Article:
|| ||James Bottomley <James.Bottomley-AT-HansenPartnership.com> |
|| ||Oliver Neukum <oneukum-AT-suse.de> |
|| ||Re: [RFC] Second attempt at kernel secure boot support |
|| ||Thu, 01 Nov 2012 09:08:25 +0000|
|| ||Chris Friesen <chris.friesen-AT-genband.com>,
Alan Cox <alan-AT-lxorguk.ukuu.org.uk>,
Matthew Garrett <mjg59-AT-srcf.ucam.org>,
Jiri Kosina <jkosina-AT-suse.cz>, Josh Boyer <jwboyer-AT-gmail.com>,
|| ||Article, Thread
On Wed, 2012-10-31 at 23:19 +0100, Oliver Neukum wrote:
> On Wednesday 31 October 2012 15:58:05 Chris Friesen wrote:
> > On 10/31/2012 02:14 PM, Oliver Neukum wrote:
> > > That would do it on my system.
> > > Maybe in theory you could solve this by the kernel invalidating images
> > > it hasn't written itself and forbidding to change the resume partition from the
> > > kernel command line, but that would break user space hibernation.
> > If the resuming kernel refuses to resume from images it didn't create
> > itself, why do you need to forbid changing the resume partition from the
> > kernel command line?
> You don't. Signed images solve the problem.
I really don't think they do. The proposed attack vector is to try to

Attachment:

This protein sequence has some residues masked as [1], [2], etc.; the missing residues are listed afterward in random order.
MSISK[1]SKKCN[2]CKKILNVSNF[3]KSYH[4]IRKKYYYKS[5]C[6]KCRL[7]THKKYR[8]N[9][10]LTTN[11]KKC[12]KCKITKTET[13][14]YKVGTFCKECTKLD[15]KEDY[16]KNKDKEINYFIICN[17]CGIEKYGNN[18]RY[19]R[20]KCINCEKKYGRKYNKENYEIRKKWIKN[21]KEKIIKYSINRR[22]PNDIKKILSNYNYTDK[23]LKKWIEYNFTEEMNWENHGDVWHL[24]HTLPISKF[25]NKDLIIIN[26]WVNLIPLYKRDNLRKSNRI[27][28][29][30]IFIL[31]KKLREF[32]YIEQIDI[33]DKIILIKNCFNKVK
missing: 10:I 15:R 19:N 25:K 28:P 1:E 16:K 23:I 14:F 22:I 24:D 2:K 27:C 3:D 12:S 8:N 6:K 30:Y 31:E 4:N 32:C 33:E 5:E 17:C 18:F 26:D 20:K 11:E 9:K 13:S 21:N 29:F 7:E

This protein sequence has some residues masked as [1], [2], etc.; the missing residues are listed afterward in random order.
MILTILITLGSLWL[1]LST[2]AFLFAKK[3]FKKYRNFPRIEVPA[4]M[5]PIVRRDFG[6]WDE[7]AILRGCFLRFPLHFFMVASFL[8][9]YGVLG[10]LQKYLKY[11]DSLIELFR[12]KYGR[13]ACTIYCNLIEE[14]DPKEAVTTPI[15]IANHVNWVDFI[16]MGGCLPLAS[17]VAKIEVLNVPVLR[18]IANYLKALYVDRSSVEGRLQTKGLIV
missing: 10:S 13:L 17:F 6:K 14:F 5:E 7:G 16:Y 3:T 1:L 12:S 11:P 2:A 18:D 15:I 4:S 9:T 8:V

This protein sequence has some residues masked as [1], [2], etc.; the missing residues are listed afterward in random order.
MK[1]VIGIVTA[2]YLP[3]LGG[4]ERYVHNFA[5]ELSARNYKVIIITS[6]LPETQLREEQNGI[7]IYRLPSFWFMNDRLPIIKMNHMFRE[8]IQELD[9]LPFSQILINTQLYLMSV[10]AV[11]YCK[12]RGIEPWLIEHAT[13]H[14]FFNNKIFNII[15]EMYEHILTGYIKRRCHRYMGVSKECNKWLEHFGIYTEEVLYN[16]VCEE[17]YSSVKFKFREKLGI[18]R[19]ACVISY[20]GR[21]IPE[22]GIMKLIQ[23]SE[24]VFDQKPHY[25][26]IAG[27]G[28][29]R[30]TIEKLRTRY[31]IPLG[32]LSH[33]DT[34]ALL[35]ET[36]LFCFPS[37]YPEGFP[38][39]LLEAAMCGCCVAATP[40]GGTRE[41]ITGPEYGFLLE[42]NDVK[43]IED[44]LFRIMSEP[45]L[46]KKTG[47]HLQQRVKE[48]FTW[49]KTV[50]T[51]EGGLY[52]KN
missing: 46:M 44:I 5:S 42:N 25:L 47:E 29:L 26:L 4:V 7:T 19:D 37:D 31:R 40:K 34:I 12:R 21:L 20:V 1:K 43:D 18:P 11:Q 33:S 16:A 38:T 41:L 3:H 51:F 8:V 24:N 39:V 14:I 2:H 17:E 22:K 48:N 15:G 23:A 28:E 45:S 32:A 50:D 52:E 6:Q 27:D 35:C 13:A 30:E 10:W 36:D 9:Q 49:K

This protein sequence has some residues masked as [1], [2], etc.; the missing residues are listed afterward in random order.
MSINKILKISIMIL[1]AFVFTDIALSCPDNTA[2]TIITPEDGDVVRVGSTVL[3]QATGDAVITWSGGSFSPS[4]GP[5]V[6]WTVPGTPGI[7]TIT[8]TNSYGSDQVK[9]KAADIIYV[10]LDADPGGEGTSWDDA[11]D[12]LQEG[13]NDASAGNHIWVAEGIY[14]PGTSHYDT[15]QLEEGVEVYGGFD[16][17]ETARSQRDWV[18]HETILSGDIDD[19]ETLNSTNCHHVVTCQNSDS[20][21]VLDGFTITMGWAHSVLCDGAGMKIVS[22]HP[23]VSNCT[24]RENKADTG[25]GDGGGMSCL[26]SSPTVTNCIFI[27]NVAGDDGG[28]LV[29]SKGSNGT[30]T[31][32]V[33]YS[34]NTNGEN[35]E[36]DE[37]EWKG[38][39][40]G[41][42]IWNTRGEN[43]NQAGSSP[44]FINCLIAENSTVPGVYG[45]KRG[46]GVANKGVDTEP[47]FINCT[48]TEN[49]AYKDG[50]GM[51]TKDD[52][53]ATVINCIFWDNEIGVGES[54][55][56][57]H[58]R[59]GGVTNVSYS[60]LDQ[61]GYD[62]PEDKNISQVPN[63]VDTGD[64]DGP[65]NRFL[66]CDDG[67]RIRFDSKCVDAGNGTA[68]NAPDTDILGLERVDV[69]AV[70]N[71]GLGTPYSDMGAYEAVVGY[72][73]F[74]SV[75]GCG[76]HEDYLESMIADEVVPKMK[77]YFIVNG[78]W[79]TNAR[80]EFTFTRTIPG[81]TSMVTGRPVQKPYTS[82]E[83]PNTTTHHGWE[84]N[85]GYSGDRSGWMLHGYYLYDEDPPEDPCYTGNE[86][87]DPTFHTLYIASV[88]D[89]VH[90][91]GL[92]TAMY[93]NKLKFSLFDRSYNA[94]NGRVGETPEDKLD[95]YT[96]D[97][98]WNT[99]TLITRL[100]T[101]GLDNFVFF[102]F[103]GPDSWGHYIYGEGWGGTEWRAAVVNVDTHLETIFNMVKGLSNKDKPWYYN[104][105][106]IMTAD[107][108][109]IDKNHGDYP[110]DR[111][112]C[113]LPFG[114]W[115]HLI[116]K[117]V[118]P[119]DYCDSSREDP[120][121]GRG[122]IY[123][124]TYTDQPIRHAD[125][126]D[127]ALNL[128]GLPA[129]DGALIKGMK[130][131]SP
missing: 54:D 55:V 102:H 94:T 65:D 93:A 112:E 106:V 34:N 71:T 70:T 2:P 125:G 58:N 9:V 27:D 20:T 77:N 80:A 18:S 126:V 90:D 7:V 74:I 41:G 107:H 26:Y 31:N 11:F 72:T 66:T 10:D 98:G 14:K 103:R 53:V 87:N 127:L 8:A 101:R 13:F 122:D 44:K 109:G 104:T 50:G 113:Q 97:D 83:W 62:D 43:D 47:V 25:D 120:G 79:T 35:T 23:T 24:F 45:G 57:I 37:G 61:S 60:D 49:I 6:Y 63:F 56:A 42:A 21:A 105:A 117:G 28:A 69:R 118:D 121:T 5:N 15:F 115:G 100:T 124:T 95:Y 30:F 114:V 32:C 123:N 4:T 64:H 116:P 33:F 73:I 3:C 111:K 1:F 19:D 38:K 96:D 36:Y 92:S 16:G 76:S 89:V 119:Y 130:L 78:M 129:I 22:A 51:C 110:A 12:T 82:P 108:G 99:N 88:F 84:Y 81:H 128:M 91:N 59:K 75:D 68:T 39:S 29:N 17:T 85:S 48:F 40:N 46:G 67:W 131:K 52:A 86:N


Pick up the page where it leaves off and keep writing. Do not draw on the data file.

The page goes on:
prevent a local root exploit from running arbitrary in-kernel code,
because that would compromise the secure boot part of the kernel.
I really think that's mythical: a local privilege elevation attack
usually exploits some bug (classically a buffer overflow) which executes
arbitrary code in kernel context. In that case, the same attack vector
can be used to compromise any in-kernel protection mechanism including
turning off the secure boot capability and reading the in-kernel private
There have been one or two privilege elevation attacks that didn't
involve in-kernel code (usually by compromising a suid binary or other
cross domain scripting attack) that would only compromise local root and
thus be confined to the secure boot prison but they are, historically, a
The point I'm making is that given that the majority of exploits will
already be able to execute arbitrary code in-kernel, there's not much
point trying to consider features like this as attacker prevention. We
should really be focusing on discussing why we'd want to prevent a
legitimate local root from writing to the suspend partition in a secure
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